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Our Blog: April 8, 2011

Annoying Toddler Behaviors Demystified

By Dr. Heather

Ah, the bliss of babyhood. Tiny ones who snuggle, coo and nap on a regular schedule. Why can’t it stay that way forever? We quickly forget the strain of those early, sleepless nights with baby as we confront the new challenges of TODDLERHOOD.

With this in mind, let’s talk about toddlers. Here, we’ll focus on the weird, wacky (and often annoying) behaviors that toddlers can develop, including:

  • Sudden Fears – of baths, loud noises and Grandma
  • “Buckle-Phobia” — refusing to get in the car seat, stroller or high chair
  • Kooky Self-Soothing — including the blanket fragment stuffed in the nose, the finger in the belly button, and other gross (and embarrassing) behavior
  • Comfort Crutches —  the bottle, binkie, bear and thumb
  • “Hold you, Mama!” — the clinger monkey who won’t let go

Parents often come to me, stumped by these new, strange, and intense behaviors, worried that something must be wrong. But the behaviors actually make a lot of sense to your toddler. He’s learning new skills at a lightning-fast pace, and he’s just hanging on for dear life. He doesn’t care if his simultaneous nose-picking and thumb-sucking grosses you out — his main concern is simply making it through the day while there’s a revolution going on in his body and his mind.

Here’s why: It all starts with crawling. As he crawls away from you, he can find himself in trouble — and not know how to get back to you. So while he wants independence, he’s also terrified and needs your reassurance — which increases his clinginess. But he’s now able to do more self-soothing — so even though it makes you nuts to always see him with his thumb in his mouth, know that it helps him cope a little better on his own. Those wacky self-soothing behaviors are his way of becoming more confident – and more independent. If your child has adopted one of the weirder behaviors, I hate to break it to you, but you’ve got to look away and breathe deeply. You won’t get anywhere by discouraging the behavior – in fact, you risk increasing it by focusing on in. (My own 17-month-old walks around with her finger in her belly button all day, so I sympathize.)

Next, crawling leads to toddling — which leads to falling. Toddlers start to associate the “bang” of falling with other loud sounds. So loud sounds start to be scary to him. And now that your toddler is spending more time away from you, he’s starting to notice “familiar” and “unfamiliar”. It’s likely protective, as he learns what’s safe (and what isn’t). That’s why babies this age tend to freak when they see something that looks slightly out of place – for instance, now they notice that Grandma resembles Mom. But she’s not really Mom. Is she sort-of Mom? YIKES! All of these rapid brain developments are simultaneously exciting — and upsetting.

Panicky resistance to car seats, strollers, changing tables, or high chairs also is common now. Why? Because these “baby jails” remove the element of control from your little one — and CONTROL is what helps to decrease baby’s fears.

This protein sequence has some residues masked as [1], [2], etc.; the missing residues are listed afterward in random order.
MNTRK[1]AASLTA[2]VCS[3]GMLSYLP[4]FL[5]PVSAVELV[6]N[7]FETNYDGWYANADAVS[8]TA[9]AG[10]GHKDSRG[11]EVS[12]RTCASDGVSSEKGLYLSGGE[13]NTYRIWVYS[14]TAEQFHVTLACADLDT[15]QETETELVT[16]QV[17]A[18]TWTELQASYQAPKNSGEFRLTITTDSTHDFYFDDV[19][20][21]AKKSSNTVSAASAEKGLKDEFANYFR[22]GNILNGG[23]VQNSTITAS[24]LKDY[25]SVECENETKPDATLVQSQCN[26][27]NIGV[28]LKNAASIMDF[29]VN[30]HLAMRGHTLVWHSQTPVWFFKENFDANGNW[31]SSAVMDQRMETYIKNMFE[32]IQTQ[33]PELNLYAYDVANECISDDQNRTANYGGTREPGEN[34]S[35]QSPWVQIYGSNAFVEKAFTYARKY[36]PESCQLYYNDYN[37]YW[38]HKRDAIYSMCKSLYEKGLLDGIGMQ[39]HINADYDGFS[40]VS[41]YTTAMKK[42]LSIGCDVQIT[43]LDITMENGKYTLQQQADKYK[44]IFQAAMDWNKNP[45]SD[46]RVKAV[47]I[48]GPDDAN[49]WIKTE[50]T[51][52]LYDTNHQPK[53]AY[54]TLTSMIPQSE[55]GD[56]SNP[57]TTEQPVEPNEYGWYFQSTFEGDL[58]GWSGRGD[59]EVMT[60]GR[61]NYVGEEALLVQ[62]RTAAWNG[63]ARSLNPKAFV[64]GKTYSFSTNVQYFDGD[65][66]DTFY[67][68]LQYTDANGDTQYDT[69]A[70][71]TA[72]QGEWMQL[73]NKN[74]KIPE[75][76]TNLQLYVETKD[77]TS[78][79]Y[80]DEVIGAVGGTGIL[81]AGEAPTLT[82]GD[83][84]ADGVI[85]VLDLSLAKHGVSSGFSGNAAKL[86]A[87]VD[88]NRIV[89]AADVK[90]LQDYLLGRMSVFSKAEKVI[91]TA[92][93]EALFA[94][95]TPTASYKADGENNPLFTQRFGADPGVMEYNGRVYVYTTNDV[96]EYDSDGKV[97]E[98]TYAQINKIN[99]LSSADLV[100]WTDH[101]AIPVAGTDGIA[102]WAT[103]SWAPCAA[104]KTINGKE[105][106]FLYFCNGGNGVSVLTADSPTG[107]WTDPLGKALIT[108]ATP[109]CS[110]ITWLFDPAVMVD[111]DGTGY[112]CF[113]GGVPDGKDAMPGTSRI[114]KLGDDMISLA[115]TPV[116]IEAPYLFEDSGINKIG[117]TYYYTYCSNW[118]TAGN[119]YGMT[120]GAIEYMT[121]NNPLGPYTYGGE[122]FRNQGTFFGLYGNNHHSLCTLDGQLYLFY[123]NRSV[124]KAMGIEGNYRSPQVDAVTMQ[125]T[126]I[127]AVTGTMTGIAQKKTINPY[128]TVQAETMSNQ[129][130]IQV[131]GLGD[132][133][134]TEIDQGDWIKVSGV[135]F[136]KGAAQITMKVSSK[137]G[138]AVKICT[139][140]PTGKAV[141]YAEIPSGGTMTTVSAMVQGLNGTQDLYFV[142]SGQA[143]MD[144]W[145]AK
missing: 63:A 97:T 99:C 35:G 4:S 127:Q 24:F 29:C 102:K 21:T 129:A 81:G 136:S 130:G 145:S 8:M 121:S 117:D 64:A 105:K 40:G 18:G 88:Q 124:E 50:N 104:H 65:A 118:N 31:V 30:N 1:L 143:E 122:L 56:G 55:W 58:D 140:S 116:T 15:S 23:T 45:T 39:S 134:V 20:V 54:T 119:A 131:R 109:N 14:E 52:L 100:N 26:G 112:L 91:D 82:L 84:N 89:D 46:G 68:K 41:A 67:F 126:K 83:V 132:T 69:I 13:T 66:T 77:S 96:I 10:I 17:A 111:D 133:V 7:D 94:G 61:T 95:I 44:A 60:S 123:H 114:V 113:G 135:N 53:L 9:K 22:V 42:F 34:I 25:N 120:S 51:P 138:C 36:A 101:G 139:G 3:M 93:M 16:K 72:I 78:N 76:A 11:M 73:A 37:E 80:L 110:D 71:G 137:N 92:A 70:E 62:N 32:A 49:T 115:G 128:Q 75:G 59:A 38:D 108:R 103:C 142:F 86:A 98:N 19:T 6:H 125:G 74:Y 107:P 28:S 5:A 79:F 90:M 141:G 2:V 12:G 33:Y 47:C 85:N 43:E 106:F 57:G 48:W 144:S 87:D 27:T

Here’s how to cope with those intense and kooky fears in your toddler:

  • Give him as much control as possible (given safety factors, and of course your needs, too). Let your toddler approach (or avoid) scary things (or people) at his own pace. Explain to him a few minutes in advance when it’s time to get into the car seat — and let him try to climb into it himself. (He just might do it, if you give him a minute – with you there to safely “spot” him, of course.)
  • Take the pressure off if he’s feeling shy or fearful. Don’t force your toddler into hugging Grandma if he’s suddenly afraid of her. (Grandma’s chocolate chip cookies have a way of smoothing out that particular fear, anyway.)
  • And most of all: DON’T WORRY. Weird toddler fears usually mean nothing about future psychological adjustment. (And the more YOU freak out about his fears, the more HE’LL freak out about them.)
  • But on the flip side: If he needs to get into the car seat NOW, or if he MUST have a bath tonight — that’s OK, too. Explain it to him. “I know you don’t want a bath, but you have enchiladas in your hair, honey. I promise to make this as fast as possible, then we’ll be all done.” Be supportive and understanding — but shampoo away. You won’t do any psychological harm – even if he screams in panic the whole time. The trick is to give him the general message that, WHEN POSSIBLE, you’ll give him as much control as you can. But sometimes the grown-ups have to be in charge (and that’s a good lesson, too).


Of course, check with your pediatrician to make sure there’s no medical explanation for these weird behaviors. But if you get the “all clear”, know that you’re in very good company – annoying toddler behaviors are super common.

Don’t forget to read my other blog post about tips for taming the Terrible Twos!

About the Author

Dr. Heather Wittenberg

Dr. Wittenberg is a psychologist specializing in the development of babies, toddlers, preschoolers — and parents. She offers no-hype, practical parenting advice on her blog BabyShrink — rooted in science, and road tested in her own home as the mother of four young children. She has helped thousands of parents over the years and knows that the most common problems with young children — sleep, feeding, potty training and behavior — can be the most difficult ones to solve.